Microsoft is doubling down on the tablet market.
The software giant on Monday unveiled two new Surface tablets, the successors to the original Surface and Surface Pro the company released last year. The new tablets, the Surface 2 and the Surface Pro 2, start at $450 and $900, respectively and will go on sale on Oct. 22 in the United States and many other countries. Last year’s models started at $500 and $900.
Like its predecessor, the Surface 2 runs on an ARM-based processor, in its case an Nvidia Tegra R. It also runs on Windows RT, the version of Microsoft’s PC operating system that it customized for ARM-based devices that, despite its name, can’t run traditional Windows programs.
The Surface Pro 2, by contrast, runs a standard version of Windows, in its case, version 8.1, which includes recent updates. The Surface Pro 2 runs on a fourth-generation Intel core processor; Microsoft says the new processor helps give the updated tablet 60 percent more battery life than its predecessor.
Microsoft is offering the Surface 2 tablet in 32-gigabyte and 64-gigabyte versions. The Surface Pro comes with either 64 gigabytes or 128 gigabytes. Those are the same storage sizes Microsoft offered on the previous versions of the Surface tablets.
Besides the processor upgrades and the updated version of Windows running on each of the new tablets, the Surface Pro 2 is little changed from its predecessor and Microsoft made only minor tweaks to the Surface 2. The new Surface 2 gets a pair of higher-resolution cameras, for example. It has a 3.5-megapixel front and a 5-megapixel rear camera; it’s predecessor had a pair of sub-1-megapixel cameras. The Surface 2 will have a higher resolution screen than the original Surface; it will be a 1080p screen, while its predecessor was only 768p.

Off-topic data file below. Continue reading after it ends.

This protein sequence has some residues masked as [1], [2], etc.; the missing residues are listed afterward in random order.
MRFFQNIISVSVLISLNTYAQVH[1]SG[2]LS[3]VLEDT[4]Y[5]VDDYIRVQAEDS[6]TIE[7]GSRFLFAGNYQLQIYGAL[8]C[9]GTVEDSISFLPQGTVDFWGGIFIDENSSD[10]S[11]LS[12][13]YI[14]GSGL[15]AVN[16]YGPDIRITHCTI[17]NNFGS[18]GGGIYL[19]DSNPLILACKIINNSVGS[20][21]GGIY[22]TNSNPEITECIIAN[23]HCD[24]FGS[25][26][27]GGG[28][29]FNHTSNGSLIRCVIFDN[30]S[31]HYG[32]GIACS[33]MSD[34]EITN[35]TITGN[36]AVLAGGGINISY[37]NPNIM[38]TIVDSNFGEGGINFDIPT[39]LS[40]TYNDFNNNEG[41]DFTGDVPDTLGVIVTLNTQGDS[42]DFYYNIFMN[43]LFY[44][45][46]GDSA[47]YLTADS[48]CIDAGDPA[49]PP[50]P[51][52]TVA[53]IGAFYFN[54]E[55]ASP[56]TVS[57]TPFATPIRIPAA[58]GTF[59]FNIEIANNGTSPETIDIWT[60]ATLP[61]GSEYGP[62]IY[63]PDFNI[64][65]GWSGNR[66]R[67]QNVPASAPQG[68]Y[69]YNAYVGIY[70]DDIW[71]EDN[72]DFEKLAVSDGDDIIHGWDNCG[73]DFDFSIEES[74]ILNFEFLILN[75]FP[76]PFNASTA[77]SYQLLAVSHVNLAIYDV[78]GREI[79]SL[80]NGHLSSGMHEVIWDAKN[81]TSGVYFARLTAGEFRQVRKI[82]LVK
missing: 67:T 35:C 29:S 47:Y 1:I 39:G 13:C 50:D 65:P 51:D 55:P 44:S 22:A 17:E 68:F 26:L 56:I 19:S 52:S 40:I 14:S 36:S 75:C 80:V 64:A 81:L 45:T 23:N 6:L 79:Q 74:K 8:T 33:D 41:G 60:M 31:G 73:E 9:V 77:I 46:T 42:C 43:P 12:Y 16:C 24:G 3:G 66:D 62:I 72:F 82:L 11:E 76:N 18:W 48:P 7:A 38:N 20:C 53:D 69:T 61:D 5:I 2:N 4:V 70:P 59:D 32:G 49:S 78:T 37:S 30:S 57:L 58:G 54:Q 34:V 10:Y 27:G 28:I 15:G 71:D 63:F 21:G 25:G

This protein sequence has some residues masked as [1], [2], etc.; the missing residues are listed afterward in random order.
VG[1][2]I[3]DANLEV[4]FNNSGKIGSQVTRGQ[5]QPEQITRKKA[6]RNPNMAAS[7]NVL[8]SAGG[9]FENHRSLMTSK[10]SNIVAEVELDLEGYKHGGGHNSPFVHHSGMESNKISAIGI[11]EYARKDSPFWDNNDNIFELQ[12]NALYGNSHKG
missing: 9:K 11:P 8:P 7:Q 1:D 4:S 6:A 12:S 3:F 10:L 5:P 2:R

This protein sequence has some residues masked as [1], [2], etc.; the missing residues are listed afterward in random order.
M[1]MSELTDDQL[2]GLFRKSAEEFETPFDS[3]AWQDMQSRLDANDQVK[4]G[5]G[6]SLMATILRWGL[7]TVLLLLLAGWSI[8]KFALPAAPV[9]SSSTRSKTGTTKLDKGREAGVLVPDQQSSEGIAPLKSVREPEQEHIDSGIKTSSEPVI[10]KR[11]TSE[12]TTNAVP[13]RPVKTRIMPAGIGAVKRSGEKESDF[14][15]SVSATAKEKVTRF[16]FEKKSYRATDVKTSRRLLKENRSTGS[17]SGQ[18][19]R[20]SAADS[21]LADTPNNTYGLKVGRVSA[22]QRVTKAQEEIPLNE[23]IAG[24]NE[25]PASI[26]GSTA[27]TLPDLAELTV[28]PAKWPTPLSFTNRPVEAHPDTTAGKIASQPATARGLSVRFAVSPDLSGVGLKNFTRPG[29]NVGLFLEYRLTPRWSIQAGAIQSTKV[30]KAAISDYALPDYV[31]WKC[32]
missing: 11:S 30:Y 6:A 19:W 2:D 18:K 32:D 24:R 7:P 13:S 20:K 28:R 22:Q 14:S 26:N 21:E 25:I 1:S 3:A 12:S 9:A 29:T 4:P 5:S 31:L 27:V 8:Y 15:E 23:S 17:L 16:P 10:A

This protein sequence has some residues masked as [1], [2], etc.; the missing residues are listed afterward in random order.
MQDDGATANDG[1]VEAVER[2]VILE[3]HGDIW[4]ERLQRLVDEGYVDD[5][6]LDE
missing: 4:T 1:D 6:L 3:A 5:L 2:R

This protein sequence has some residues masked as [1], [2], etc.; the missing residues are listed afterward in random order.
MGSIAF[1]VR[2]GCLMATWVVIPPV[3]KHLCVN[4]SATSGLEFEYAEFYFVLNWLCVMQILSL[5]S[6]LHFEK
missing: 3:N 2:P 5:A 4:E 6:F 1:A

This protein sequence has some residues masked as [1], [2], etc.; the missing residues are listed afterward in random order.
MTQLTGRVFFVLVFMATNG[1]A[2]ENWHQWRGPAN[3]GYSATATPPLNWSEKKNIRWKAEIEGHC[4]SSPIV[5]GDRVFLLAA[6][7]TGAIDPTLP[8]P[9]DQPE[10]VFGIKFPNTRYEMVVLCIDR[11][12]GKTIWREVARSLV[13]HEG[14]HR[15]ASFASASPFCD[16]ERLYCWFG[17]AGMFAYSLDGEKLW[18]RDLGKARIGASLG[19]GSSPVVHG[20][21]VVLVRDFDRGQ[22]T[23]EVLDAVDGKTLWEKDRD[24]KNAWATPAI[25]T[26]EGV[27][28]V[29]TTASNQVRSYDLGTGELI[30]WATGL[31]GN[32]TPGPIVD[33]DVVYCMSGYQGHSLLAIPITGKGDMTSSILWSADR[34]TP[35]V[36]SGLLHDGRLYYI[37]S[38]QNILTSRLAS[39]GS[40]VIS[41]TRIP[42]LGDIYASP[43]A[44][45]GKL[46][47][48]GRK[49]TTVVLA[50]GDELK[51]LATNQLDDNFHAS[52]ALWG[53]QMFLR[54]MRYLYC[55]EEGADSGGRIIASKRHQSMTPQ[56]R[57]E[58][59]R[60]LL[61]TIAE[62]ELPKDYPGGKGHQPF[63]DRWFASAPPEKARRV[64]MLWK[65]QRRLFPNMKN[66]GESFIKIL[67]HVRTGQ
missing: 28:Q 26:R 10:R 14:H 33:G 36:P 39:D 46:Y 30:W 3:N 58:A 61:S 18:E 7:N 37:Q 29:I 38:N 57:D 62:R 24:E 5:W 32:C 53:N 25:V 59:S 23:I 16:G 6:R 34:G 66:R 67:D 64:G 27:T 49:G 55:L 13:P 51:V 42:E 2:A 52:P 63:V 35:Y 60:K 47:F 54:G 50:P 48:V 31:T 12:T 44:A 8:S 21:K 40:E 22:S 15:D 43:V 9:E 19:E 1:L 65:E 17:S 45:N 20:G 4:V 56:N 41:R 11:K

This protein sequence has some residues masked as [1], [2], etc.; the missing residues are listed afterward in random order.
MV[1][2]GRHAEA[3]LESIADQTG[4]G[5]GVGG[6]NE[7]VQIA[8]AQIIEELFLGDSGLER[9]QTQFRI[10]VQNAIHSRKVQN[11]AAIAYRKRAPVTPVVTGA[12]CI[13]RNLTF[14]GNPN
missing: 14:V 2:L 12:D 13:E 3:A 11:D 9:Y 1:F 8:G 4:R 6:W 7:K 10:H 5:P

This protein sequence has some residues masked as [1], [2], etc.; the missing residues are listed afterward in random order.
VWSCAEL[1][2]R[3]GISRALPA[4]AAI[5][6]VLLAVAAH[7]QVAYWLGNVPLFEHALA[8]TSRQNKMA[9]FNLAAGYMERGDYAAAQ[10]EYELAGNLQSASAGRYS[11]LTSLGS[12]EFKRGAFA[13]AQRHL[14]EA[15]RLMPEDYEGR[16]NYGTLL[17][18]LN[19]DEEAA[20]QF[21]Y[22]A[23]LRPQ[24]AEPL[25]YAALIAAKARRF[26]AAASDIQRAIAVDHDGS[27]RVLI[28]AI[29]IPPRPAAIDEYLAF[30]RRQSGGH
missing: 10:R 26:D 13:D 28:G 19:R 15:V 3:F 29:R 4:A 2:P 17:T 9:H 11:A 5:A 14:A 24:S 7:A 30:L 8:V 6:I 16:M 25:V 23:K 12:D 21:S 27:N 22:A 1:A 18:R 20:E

Despite the display upgrade on the Surface 2, neither it nor the Surface Pro 2 to have a screen that can match the ultra-high resolution on Apple’s iPad or other recent devices such as Google’s Nexus 7.
It remains to be seen whether the upgrades and the price cut on the Surface 2 are sufficient to lure customers to Microsoft’s tablet line. Overall sales of Windows RT devices have been disappointing and Microsoft recently took a $900 million charge related to unsold Surface inventory.
In the second quarter, Windows was installed on 4 percent of the tablets shipped and Windows RT on just 0.5 percent, according to research firm IDC. Microsoft didn’t rank among the top 5 tablet manufacturers in terms of shipments in the quarter, meaning that the Surface models together accounted for less than 3 percent of the total market.
Photo, of Microsoft’s new Surface 2 tablet, courtesy of Microsoft.